More and more the manipulation in mathematics is done by a machine and users are forced into using their energy in design and interpretation vs. past energy that was spent on “working the problem” How does that change teaching?
You have to create grey box experiences that prepare students to work in a black box world. For example in finance, students need to construct and see loan payments in action (a grey box experience) to better understand the black box results of PMT keys. In Science, playing with the recursive derivations of solutions (a grey box experience) best instills understanding estimates and prepares one for a career built upon using the “SOLVE” key. Faculty mistakenly think that the laborious derivation of formulas (a white box experience) prepares one for a computer based world. The heart of this seminar is defining grey box experiences. Dr. John Kenelly, Alumni Distinguished Professor at Clemson University and Treasurer of the Mathematical Association of America, argues that classroom grey box experiences are the new challenge.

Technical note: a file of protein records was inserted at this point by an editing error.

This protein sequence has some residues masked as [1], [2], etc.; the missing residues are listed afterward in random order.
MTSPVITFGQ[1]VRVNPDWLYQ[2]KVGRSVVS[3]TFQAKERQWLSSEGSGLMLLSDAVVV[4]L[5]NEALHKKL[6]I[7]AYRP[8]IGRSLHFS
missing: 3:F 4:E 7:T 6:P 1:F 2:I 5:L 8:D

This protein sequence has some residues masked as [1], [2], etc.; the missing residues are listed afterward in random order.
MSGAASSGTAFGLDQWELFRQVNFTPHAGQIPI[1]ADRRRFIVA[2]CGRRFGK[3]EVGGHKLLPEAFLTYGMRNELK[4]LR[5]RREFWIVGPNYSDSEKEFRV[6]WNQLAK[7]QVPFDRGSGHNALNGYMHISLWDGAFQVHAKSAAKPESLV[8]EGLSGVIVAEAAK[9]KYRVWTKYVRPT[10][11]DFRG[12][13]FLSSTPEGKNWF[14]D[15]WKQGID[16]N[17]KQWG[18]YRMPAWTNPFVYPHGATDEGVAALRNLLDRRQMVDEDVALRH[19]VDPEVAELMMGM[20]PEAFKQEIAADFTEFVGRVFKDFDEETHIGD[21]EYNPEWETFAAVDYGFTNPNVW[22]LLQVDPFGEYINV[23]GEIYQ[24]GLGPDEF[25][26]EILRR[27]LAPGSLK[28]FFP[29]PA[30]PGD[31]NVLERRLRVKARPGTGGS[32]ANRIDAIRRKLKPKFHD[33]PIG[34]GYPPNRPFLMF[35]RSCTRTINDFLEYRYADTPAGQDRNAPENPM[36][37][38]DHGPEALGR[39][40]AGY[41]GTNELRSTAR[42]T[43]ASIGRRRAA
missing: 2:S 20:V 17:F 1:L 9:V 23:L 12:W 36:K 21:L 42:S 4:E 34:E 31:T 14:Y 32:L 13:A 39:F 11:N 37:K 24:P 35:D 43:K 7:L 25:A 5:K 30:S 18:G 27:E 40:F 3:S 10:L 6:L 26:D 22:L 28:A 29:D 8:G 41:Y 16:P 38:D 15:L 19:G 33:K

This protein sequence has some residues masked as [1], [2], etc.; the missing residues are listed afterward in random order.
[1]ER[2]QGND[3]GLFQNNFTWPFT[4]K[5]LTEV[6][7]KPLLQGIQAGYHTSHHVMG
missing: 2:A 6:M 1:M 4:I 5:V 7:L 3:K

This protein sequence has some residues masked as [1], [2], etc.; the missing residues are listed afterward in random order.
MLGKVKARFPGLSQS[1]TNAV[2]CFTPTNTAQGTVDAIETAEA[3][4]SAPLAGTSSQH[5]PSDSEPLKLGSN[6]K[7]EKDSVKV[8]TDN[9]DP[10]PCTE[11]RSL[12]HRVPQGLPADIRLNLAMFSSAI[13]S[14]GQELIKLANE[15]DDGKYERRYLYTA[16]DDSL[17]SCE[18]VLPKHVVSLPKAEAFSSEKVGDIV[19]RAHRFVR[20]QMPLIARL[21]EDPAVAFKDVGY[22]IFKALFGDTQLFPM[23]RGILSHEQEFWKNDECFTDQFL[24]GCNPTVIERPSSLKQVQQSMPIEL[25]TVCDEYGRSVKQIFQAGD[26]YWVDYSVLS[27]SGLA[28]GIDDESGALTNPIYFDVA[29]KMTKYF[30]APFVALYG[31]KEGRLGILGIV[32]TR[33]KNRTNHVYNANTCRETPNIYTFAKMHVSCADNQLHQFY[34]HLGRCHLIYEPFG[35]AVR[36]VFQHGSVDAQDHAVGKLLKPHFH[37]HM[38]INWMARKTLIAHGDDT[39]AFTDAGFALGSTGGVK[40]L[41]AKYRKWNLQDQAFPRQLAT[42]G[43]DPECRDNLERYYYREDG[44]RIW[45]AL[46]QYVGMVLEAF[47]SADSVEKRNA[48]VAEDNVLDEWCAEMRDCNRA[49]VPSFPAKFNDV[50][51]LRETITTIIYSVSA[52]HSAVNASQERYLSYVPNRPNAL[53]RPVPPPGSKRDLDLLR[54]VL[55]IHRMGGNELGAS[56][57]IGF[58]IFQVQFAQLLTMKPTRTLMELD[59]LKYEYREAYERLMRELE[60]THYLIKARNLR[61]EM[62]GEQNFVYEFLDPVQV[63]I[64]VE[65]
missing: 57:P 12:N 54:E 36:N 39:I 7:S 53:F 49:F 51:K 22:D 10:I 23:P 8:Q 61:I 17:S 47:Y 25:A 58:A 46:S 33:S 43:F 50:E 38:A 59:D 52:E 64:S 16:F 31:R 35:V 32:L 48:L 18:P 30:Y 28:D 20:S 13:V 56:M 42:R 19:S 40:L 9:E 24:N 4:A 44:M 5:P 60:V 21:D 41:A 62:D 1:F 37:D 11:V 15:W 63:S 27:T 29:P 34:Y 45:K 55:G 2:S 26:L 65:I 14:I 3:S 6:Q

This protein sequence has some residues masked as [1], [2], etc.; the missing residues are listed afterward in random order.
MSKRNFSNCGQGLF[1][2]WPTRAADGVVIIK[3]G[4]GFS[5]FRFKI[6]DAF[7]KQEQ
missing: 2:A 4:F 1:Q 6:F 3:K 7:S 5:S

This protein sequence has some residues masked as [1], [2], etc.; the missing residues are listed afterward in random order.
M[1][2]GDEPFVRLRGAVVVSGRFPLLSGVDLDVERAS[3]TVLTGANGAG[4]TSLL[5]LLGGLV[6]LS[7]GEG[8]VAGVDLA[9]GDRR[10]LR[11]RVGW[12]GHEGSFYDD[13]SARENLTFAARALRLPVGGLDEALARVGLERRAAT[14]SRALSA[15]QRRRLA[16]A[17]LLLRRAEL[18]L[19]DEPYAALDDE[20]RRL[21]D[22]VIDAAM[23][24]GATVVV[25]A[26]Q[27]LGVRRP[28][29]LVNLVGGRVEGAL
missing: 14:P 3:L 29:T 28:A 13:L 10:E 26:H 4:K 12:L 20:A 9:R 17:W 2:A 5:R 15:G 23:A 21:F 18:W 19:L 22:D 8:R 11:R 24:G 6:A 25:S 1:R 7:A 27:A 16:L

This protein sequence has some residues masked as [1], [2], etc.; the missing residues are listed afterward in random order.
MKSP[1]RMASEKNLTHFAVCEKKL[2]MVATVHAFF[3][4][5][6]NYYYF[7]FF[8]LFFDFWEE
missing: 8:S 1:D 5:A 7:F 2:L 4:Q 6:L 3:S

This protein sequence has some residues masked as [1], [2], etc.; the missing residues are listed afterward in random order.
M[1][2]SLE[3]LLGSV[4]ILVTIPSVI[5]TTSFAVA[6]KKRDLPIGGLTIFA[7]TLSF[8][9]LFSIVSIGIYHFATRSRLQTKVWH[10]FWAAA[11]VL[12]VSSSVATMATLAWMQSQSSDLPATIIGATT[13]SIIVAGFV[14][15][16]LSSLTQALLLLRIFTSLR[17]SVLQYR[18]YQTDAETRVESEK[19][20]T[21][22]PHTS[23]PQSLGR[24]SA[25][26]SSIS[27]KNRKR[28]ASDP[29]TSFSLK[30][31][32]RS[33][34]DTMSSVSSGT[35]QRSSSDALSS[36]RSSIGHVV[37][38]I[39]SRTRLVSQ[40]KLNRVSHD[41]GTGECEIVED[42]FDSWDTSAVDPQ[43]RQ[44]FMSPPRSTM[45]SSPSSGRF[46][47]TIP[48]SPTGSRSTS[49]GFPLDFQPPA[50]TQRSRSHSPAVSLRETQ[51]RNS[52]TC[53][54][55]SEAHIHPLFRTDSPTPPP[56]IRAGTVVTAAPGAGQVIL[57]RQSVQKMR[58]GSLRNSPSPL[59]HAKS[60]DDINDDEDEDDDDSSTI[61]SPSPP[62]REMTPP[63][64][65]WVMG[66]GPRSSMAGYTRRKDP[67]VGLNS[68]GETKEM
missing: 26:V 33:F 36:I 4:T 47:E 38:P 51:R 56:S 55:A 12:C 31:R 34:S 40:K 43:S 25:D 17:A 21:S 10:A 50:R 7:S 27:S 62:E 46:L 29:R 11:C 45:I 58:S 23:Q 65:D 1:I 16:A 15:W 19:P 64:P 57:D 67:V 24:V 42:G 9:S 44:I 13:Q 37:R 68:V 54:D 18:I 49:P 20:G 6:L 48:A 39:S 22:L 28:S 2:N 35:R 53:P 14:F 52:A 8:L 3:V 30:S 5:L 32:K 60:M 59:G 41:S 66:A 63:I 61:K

Dr. John Kenelly was an early visionary in the teaching and implementation of technology in math education, winning two substantial National Science Foundation grants to research effective ways of using graphing calculators to enhance the student's understanding of math. Today he continues to explore new frontiers in mathematics education through a variety of scholarly, and outreach activities.